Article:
The Lives They Left Behind: Suitcases From A State Hospital Attic at the Museum of disABILITY History, Buffalo, NY. 

Last Friday evening I attended the grand opening of The Lives They Left Behind: Suitcases From A State Hospital Attic at the Museum of disABILITY History in Buffalo, New York.  After 126 years of operation as a state mental health hospital in Upstate New York, the Willard Psychiatric Center closed its doors in 1995.  The discovery of over 400 suitcases and trunks in the attic have provided unprecedented insight into the lives of mental health patients in the early twentieth century. The exhibit is based on the book of the same title by Darby Penney and Peter Stastny.  I highly recommend both.

Haunting, riveting, and heartbreaking, seem insufficient words to describe the stories told through the contents of baggage left behind in the attic of the Willard Psychiatric Center.  It did not come as a surprise that most of the suitcase owners were admitted to the facility against their will.  The revelations lay in the lives they had before that fateful day. Some of the patients came from well to do families, some from the military, and some were just hard working folks.  Photos and other mementos found among their belongings indicated good times with loved ones, talents and skills that were abandoned with their luggage upon admission, and important vocations that involved helping others or serving their country.  

Case files reported many reasons for commitment to the Willard Asylum, like anger management and mild paranoia.  Often patient interviews were not indicative of serious mental illness by modern standards, although the diagnosis dementia praecox, later called schizophrenia, was used often.  Patient records told of personal tragedies in the past that were not considered in the diagnosis or treatment of the individuals being evaluated.  Their physical ailments were often dismissed as hypochondria and their emotional needs were simply not considered.

The Lives They Left Behind: Suitcases From A State Hospital Attic at the Museum of disABILITY History, Buffalo, NY.

Many of the suitcase owners lived out the remaining decades of their lives at the hospital, subject to what we now deem appalling treatment.  Some patients accepted their fate without question, others argued tirelessly for their release.  A few managed to carve out a niche for themselves, or maintained contact with friends and family outside of the hospital.  However, when they passed, many were completely forgotten.  If it were not for the objects they left behind in that dusty attic, we would never have known who they were before they became patients.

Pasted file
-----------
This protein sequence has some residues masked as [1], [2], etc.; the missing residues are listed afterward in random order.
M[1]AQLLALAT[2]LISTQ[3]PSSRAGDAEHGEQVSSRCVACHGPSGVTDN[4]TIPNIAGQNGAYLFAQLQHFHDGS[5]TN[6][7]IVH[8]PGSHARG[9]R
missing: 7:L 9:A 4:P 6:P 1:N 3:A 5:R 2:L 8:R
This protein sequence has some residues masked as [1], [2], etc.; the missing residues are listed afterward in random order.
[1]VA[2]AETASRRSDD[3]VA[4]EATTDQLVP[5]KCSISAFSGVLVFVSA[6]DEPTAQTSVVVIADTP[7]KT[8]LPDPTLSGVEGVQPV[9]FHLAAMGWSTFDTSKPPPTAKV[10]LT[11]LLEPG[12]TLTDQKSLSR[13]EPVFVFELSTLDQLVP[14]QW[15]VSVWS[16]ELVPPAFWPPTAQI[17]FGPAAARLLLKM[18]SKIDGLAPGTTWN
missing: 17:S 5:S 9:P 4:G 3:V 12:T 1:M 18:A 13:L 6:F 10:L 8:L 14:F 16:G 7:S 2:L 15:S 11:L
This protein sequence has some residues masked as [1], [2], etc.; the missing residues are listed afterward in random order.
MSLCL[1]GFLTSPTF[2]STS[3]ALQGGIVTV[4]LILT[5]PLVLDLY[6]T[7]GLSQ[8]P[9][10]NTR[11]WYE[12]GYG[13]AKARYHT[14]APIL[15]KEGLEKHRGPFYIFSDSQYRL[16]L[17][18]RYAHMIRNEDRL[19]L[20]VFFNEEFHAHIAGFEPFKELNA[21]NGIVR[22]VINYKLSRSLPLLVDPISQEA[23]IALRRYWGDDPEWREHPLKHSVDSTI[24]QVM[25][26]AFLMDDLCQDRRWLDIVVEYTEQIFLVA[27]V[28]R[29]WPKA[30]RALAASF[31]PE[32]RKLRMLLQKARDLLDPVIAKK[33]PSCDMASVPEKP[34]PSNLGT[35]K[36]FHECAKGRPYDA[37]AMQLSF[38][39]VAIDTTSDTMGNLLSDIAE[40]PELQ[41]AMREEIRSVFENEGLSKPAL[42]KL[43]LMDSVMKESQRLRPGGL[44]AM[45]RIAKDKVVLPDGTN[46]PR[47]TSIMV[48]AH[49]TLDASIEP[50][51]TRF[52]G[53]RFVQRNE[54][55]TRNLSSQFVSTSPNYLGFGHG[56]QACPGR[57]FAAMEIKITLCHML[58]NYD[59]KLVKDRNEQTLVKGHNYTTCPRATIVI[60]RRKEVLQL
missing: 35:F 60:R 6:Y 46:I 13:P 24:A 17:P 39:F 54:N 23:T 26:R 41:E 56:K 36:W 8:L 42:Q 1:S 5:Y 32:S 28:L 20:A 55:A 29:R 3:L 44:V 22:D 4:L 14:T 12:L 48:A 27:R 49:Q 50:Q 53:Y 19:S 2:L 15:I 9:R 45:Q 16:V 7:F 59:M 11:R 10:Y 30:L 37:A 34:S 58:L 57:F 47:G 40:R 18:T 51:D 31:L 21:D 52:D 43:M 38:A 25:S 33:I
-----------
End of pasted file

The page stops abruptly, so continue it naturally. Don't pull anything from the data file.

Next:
The Museum of disABILITY History, a project of People, Inc., is dedicated to advancing the understanding, acceptance and independence of people with disabilities.  Bringing this exhibit to Buffalo is part of their commitment to illuminating over a century of forgotten history.  Poorhouses, insane asylums, workhouses and orphanages were established throughout the United States during the nineteenth century to meet the growing needs of an impoverished urban population.  These institutions ultimately were unable to accomplish their goals and many ceased to exist or transitioned into modern institutions like elder care facilities.  Many people ended up losing their battle for survival in the very asylums that were supposed to help ease their suffering.  Those pour souls, for the most part, were buried in unmarked graves, their plight long forgotten by the modern world.  In addition to the Willard exhibit, the museum boasts the Monument for the Forgotten, which commemorates the individuals who lived and died in institutions around Western New York and Almshouses and Schools, which focuses on the evolution of care for people with disabilities and the development of early poorhouses and schools.  If you are local, I highly recommend a visit.  If not, check out their Virtual Museum.  Either way, you won't be disappointed.